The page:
The most popular game gradually became chess. Aykhar played them for the first time in his life, but after three days he was already sitting at the board with the strongest players. Although he still had some childish diseases like overuse of knights.

I never got antidepressants. Overall, I felt like an annoying hamster in a cage with a wheel and a bunch of levers that are not connected to anything. To be prescribed medication, you have to see a general practitioner, then a psychotherapist, then a psychiatrist, and then, after receiving a prescription, wait for it to be filled. Even in ideal conditions, this chain cannot take less than a month.

For the first time, an officer from ICE came to us. He was instantly surrounded by 150 migrants. He looked like the unhappiest person on earth, something like a donkey, Eeyore. He said that there were literally millions of us and we would have to wait, the average detention time is from 20 to 100 days, took the papers and left.

The Chinese stole cards from Monopoly and drew their own cards on the back to play their own Chinese games. We had to ask them to return them and not to do it again, which was extremely difficult considering they didn’t speak the language. Their community was the only one without any bilingual individuals, so they were always the main troublemakers during their time of confinement.

The news went around the entire institution that the Kurd had been released. We suspect that he was moved ahead of everyone else on the list because of asthma. After that, they started releasing two to four people every day. They usually came to them at night or in the morning and told them to pack their things.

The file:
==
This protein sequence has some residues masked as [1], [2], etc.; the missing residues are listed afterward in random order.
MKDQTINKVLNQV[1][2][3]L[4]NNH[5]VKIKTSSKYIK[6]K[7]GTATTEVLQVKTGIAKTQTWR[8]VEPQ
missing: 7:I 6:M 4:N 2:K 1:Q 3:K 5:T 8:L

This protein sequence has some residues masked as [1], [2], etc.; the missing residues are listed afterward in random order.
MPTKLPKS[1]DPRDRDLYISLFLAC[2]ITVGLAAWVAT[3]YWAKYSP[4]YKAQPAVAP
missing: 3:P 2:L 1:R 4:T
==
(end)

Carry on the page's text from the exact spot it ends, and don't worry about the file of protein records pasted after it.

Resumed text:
But there were also refusals. For example, a guy from Sri Lanka was denied because they could not verify his identity.

One of the Indians had an allergic reaction, apparently to peanut oil. He was quickly put on a stretcher and taken away. He returned the next day.

Monopoly continued to have some success, despite the lengthy games. One bonus of playing is that it’s relatively easy to gather a team – it’s very difficult to refuse, saying you have other things to do, because nobody has any. I don’t remember playing with a team of less than four people. Players who drew the “Go to Jail” card and were put in jail received special attention.

The staff was kind and terribly overworked. They pretended to be police officers and wore badges, although they were employees of a private company. Male security guards are much nicer than women, and they like to joke around.

Because I had around $100,000 in my Raiffeisen account, one day of confinement cost me about $30 due to commissions on dollar accounts, which annoyed me slightly.